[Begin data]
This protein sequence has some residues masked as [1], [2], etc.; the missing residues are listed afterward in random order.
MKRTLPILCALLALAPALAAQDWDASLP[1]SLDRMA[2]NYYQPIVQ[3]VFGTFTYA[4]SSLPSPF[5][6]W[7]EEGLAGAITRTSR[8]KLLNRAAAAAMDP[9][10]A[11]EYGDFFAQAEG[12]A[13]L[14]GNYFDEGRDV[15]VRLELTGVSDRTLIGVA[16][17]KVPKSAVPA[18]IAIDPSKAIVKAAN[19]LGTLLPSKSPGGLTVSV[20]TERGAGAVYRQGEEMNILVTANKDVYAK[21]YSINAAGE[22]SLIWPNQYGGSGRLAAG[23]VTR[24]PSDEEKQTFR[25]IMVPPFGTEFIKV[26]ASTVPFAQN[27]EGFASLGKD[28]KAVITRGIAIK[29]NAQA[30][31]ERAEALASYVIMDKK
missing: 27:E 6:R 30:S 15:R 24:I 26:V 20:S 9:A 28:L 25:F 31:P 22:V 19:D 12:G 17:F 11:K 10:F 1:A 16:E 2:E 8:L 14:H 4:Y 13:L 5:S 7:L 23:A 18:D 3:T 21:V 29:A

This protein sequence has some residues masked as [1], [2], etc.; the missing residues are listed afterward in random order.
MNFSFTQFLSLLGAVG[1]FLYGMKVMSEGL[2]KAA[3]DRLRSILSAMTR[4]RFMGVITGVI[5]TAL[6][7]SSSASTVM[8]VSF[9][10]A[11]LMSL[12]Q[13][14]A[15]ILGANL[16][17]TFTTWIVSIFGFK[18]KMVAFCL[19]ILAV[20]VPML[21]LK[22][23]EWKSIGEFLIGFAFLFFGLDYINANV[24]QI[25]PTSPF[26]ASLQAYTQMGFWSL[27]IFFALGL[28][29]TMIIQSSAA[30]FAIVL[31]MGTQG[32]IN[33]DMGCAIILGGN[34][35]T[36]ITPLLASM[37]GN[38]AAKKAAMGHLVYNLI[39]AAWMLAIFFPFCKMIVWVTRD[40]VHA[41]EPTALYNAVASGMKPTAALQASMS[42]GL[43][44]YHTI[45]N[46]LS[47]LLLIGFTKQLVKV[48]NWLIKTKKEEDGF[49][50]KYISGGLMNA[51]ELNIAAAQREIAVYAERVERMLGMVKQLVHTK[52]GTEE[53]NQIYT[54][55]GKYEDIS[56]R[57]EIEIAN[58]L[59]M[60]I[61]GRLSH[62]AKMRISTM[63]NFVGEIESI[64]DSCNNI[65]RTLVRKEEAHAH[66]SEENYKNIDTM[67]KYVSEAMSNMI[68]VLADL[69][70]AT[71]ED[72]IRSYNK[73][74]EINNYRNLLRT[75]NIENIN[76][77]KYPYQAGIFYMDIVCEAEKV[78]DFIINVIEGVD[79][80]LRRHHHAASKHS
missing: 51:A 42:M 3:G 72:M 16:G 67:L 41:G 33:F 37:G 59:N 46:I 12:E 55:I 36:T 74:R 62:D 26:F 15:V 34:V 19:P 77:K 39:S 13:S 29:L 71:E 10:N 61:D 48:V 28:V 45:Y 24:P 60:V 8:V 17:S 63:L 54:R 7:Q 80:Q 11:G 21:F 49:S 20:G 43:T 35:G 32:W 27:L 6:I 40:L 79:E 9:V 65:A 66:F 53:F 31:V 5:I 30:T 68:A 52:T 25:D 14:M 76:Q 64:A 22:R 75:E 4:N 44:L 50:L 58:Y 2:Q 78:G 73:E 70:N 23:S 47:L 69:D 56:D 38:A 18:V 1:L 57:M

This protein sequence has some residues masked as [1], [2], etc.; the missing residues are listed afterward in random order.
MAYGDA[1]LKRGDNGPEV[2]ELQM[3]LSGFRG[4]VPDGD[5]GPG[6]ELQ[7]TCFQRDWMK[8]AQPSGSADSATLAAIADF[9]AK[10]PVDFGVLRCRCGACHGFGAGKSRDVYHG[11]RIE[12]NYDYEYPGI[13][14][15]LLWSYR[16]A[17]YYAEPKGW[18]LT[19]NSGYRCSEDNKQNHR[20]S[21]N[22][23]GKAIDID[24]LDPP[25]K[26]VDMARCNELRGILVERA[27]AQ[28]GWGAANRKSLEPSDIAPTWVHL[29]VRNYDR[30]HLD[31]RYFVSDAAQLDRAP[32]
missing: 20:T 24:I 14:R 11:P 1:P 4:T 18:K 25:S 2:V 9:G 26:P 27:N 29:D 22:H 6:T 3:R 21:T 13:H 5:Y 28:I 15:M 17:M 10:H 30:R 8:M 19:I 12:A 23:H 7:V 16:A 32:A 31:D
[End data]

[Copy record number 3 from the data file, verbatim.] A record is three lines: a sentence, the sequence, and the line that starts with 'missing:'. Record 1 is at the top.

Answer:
This protein sequence has some residues masked as [1], [2], etc.; the missing residues are listed afterward in random order.
MAYGDA[1]LKRGDNGPEV[2]ELQM[3]LSGFRG[4]VPDGD[5]GPG[6]ELQ[7]TCFQRDWMK[8]AQPSGSADSATLAAIADF[9]AK[10]PVDFGVLRCRCGACHGFGAGKSRDVYHG[11]RIE[12]NYDYEYPGI[13][14][15]LLWSYR[16]A[17]YYAEPKGW[18]LT[19]NSGYRCSEDNKQNHR[20]S[21]N[22][23]GKAIDID[24]LDPP[25]K[26]VDMARCNELRGILVERA[27]AQ[28]GWGAANRKSLEPSDIAPTWVHL[29]VRNYDR[30]HLD[31]RYFVSDAAQLDRAP[32]
missing: 20:T 24:I 14:R 11:P 1:P 4:T 18:K 25:S 2:V 9:G 26:P 27:N 29:D 22:H 6:T 3:R 21:T 13:H 5:Y 28:I 15:M 17:M 10:H 30:R 8:M 19:I 12:A 23:H 7:V 16:A 32:A 31:D